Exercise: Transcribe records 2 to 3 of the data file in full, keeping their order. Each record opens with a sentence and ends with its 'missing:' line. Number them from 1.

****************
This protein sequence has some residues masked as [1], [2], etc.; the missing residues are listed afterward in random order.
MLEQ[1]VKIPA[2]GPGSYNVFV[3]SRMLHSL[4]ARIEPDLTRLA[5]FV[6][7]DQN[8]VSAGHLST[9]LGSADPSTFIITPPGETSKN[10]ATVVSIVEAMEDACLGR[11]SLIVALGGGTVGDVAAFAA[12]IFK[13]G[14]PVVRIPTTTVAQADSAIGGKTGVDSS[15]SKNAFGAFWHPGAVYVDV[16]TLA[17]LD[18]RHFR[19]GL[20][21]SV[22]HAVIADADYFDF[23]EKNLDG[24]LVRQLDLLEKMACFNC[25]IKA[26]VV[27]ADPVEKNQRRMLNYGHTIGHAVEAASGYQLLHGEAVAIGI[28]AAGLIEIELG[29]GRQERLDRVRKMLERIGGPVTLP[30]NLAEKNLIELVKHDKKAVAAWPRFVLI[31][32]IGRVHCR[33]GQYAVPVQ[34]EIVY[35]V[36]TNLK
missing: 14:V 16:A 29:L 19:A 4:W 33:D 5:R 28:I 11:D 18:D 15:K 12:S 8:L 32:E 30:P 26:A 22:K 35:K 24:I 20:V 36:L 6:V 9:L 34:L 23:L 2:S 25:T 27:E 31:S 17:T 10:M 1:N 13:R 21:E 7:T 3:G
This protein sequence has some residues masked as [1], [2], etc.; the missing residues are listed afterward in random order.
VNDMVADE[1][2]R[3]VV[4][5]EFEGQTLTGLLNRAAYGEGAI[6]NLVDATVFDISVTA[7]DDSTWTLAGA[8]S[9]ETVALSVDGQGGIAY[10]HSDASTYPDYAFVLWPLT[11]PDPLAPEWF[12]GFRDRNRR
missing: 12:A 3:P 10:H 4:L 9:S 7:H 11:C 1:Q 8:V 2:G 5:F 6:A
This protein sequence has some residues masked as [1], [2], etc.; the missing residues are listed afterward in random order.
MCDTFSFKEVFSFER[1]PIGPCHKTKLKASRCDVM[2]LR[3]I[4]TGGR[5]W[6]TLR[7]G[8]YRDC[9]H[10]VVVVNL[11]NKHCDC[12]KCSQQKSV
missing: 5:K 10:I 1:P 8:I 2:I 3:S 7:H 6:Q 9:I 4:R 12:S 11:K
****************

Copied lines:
This protein sequence has some residues masked as [1], [2], etc.; the missing residues are listed afterward in random order.
VNDMVADE[1][2]R[3]VV[4][5]EFEGQTLTGLLNRAAYGEGAI[6]NLVDATVFDISVTA[7]DDSTWTLAGA[8]S[9]ETVALSVDGQGGIAY[10]HSDASTYPDYAFVLWPLT[11]PDPLAPEWF[12]GFRDRNRR
missing: 12:A 3:P 10:H 4:L 9:S 7:H 11:C 1:Q 8:V 2:G 5:F 6:A
This protein sequence has some residues masked as [1], [2], etc.; the missing residues are listed afterward in random order.
MCDTFSFKEVFSFER[1]PIGPCHKTKLKASRCDVM[2]LR[3]I[4]TGGR[5]W[6]TLR[7]G[8]YRDC[9]H[10]VVVVNL[11]NKHCDC[12]KCSQQKSV
missing: 5:K 10:I 1:P 8:I 2:I 3:S 7:H 6:Q 9:I 4:R 12:S 11:K